Milan Visas & Permits

As a foreign resident, what is my status in your country?
This depends on whether you are an EU citizen or not. If you are not an EU citizen without a work permit, you cannot work in Italy but may stay in Italy as a tourist for a maximum of 90 days. You can only work in Italy if your employer has obtained a work visa for you prior to your arrival to Italy. After getting a work visa, you may obtain a Permit of Stay, which is a document for non-EU foreign residents which specify the length of time you may stay in Italy. If you are an EU citizen, in order to work you need only to obtain a Permit of Stay within eight days of arrival in Italy. To obtain this permit, EU citizens need written proof (normally a letter with stamp and signature) from their Italian employer.
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What kinds of visas are available?
The following are the different types of visas available in Milan:
1. Short-stay visas for tourism (valid for eight to 90 days) - This is only necessary for non-EU citizens.
2. Visas for study/research - This is only necessary for non-EU citizens.
3. Work visas for non-EU citizens - There are two main types of these visas:

  • distacco visa, which is a short-term, non-renewable visa, valid for two to three years. This visa is applicable if you are paid by a non-Italian company
  • quota visa, which is applicable if you are directly employed by your Italian company. The number of these visas awarded is limited and controlled by the Italian Government. A limited number are given to each nationality and job category.

4. Spouse and accompanying family visa (Visto per familiare al seguito ) for non-EU citizens - This is a non-working visa.

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What is required to obtain these visas?
All information and documentation related to a work visa and Permit of Stay must be obtained from the Central Police Station (Questura Centrale ). For non-EU citizens, the hiring company should first go to the Ufficio Provinciale del Lavor to obtain all necessary documents. The process for securing a work visa for a non-EU citizen is generally quite lengthy, as the various government offices may request additional documents at any time. If you plan to come to Italy with your family, bring a marriage certificate (the certificate cannot be more than six months old; preferably translated into Italian by an Italian consulate) and birth certificates for your children.
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Are spouses permitted and/or likely to find work?
If the spouse is an EU citizen, he or she will have a Permit of Stay that allows the spouse to work. If the spouse is not an EU citizen, he or she will probably have a non-working visa (Visto per familiari al seguito) and will not be able to work. If eligible, a spouse's ability to find a job will depend on his or her Italian language skills, level of education and degree, assuming it is recognized in Italy. Related work experience of three to five years is preferred for most positions.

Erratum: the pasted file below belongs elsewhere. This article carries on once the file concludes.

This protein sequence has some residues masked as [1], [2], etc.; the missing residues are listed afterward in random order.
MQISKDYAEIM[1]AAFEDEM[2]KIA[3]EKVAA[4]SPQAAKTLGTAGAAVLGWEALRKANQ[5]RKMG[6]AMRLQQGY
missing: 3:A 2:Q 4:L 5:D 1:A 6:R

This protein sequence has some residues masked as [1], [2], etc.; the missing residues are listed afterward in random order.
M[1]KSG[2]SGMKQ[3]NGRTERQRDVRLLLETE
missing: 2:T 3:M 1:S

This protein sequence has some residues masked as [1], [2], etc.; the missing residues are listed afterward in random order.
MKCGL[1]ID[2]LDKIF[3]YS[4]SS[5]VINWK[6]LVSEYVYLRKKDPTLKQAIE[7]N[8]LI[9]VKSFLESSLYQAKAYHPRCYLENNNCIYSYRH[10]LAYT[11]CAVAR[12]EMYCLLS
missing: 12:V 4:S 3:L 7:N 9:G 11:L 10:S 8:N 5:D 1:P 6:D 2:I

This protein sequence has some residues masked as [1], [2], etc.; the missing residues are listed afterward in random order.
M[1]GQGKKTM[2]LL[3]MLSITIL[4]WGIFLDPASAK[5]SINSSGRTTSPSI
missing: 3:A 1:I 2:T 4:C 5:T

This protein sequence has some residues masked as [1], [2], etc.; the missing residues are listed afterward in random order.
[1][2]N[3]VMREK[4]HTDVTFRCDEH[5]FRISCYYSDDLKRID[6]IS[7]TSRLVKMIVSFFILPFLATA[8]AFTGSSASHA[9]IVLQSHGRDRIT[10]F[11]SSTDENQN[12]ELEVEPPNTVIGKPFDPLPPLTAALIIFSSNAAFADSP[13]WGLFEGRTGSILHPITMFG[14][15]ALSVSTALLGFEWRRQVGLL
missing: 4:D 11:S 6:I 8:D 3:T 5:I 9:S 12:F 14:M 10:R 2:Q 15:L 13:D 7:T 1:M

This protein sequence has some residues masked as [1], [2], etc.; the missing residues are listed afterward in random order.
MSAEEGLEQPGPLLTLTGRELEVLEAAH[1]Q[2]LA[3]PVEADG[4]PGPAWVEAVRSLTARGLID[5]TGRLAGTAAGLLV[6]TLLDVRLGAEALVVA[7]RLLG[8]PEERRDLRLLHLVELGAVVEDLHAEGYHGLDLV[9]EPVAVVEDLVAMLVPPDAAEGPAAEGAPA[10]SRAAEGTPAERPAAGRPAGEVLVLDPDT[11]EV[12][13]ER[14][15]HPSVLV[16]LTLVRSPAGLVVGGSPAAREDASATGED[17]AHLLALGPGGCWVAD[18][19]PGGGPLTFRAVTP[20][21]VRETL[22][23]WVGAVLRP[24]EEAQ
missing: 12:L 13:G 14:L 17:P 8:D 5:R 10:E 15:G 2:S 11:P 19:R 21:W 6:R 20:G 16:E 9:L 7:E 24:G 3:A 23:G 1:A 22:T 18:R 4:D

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What are the main forms of identification and how does a newcomer obtain them?

  • Codice Fiscale - a unique identification number, necessary for clearing your shipment through Customs, renting a house, opening a bank account and buying a car. You should apply for it at the local tax office (Ufficio delle Imposte ).
  • Permit of Stay - a document stating your status in Italy. You will need it in order to obtain a residence document (Certificato di residenza ), which is a document that registers you with the Town Hall (Comune ) and may be requested when opening a bank account. You can obtain it at the Central Police Station ( Questura Centrale ) of the town where you intend to live.
  • Identity Card (Carta d'identita ) - you can obtain it at the Town Hall (Comune ) of the town where you are living. To obtain the Identity Card, you need to have the Permit of Stay.

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Are there any other important permits I must obtain, or places where I must register right away?
Once you have decided where you will be living, you will have to register at the Town Hall (Comune).
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What items should I avoid bringing into the country?

  • Shotguns and rifles
  • Flammable goods
  • Ivory
  • Hides of protected species
  • Live plants (from outside EU)
  • Food (Generally this is just for people traveling from outside of the EU, but some restrictions apply between EU countries; for example, during the Mad Cow disease outbreak)

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Is there anything else I should know about entering and remaining in the country legally?
Always carry an identification document (e.g., Permit of Stay, Identity Card) with you and remember to renew all documents on time (i.e., at least 30 days before expiration date).
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Crown Relocations has made every effort to present accurate information. However, regulations, rates and other variables are subject to change and Crown Relocations cannot accept responsibility for the errors that might result. Should you have any questions or need additional information, please contact your local Crown representative.